Clinical Negligence & Catastrophic Injury Solicitors
Doctors not to blame for transplant deaths.
Doctors were not to blame for the treatment of two transplant patients who died after their kidneys were infected with “exceedingly rare” parasitic worms, an inquest has ruled.
Assistant coroner Christopher Wooley said both Robert “Jim” Stuart and Darren Hughes were aware of the risks of the operation and gave full consent for the transplants at the University Hospital of Wales (UHW), Cardiff in November 2013.
Mr Stuart, 67, from Cardiff, and Mr Hughes, 42, from Bridgend, underwent the organ swap operation and died two days apart from inflammation of the brain two weeks later.
Both retired business developer Mr Stuart and father-of-six Mr Hughes contracted the rare nematode worm from their donor in the first human-to-human transmission.
A post-mortem revealed the pair died from the infection Meningeoencephaltis caused by a parasitic worm known as Halicephalobus Gingivalis.
The inquest heard that their alcoholic donor, 39, had cirrhosis of the liver and died of meningitis and septicaemia on November 29, days before the kidney transplants took place.
Transplant units in Leeds, Newcastle, Glasgow, and Sheffield were among those who turned down the kidneys before the UHW accepted them.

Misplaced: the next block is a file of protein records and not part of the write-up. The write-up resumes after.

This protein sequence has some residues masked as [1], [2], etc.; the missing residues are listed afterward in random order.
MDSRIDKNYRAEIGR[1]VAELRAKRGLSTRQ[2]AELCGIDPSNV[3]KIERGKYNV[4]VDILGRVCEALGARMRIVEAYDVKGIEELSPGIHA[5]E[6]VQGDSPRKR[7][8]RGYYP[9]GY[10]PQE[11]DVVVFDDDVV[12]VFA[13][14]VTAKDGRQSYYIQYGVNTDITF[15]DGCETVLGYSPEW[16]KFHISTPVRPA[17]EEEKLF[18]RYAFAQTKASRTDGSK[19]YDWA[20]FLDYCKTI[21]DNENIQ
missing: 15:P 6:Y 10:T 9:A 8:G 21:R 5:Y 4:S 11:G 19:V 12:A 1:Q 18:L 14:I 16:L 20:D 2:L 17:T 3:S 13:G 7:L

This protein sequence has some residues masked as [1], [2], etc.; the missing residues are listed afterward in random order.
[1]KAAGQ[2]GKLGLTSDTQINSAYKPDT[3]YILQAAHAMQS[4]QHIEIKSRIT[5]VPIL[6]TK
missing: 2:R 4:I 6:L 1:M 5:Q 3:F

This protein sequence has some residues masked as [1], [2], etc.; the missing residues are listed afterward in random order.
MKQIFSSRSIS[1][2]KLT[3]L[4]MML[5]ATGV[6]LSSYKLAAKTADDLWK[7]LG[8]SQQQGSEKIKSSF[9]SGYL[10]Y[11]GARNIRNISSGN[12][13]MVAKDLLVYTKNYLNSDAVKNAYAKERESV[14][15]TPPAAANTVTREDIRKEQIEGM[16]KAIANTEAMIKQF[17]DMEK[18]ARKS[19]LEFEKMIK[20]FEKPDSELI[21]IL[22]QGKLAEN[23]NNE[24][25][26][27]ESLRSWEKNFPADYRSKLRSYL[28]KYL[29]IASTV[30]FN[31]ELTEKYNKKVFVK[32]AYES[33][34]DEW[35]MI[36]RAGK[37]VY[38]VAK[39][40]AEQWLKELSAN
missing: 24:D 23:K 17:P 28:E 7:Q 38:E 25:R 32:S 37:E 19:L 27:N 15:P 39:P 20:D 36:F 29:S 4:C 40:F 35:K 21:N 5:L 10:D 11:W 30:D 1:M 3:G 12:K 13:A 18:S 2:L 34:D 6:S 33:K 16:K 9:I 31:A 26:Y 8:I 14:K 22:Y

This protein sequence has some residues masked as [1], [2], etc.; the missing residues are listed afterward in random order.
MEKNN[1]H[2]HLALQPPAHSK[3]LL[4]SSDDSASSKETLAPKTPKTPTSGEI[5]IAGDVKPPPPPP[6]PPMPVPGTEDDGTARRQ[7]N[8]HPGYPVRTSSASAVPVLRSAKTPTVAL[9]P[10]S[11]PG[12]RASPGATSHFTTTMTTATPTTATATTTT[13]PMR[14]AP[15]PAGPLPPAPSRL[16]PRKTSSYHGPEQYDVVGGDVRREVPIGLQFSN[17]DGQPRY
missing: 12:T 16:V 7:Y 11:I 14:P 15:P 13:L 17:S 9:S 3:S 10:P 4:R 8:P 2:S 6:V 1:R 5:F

Doctors thought the donor had died from “suspected meningitis”, but believed the risk of transmission was low. /more...
Argiris Asderakis, the consultant transplant surgeon responsible for their operations, said he was confident both patients would recover from the kidney operations even though other transplant centres had dismissed the organs as unfit for use.
But Cambridge professor Christopher Watson, part of a three-person panel asked to review the case, told the inquest he would not have used the kidneys.
Mr Wooley, recording a narrative verdict, said both men faced a “significant risk of dying” on dialysis if they had not undergone the procedures.
Mr Wooley said there was nothing untoward in UHW transplant surgeon Argiris Asderakis accepting kidneys from someone suspected of dying from meningitis. But he said the surgeon carrying out the operations could have requested more information about the donor.
NHS figures show that over the past 10 years there have been 52 patients with undiagnosed meningitis becoming organ donors.
In the case of Robert Stuart and Darren Hughes, Mr Wooley said: “The kidneys had been rejected by several other transplant centres before they were accepted, either because of poor function or because of the donor’s cause of death.
“They were not rejected because of the Halicephalus nematode, or accepted in spite of it, as this organism is almost unknown to medical science and there was no test for it in the circumstances of the transplant.
“Robert James Stuart ...and Darren Hughes died from the unintended consequences of necessary medical intervention.”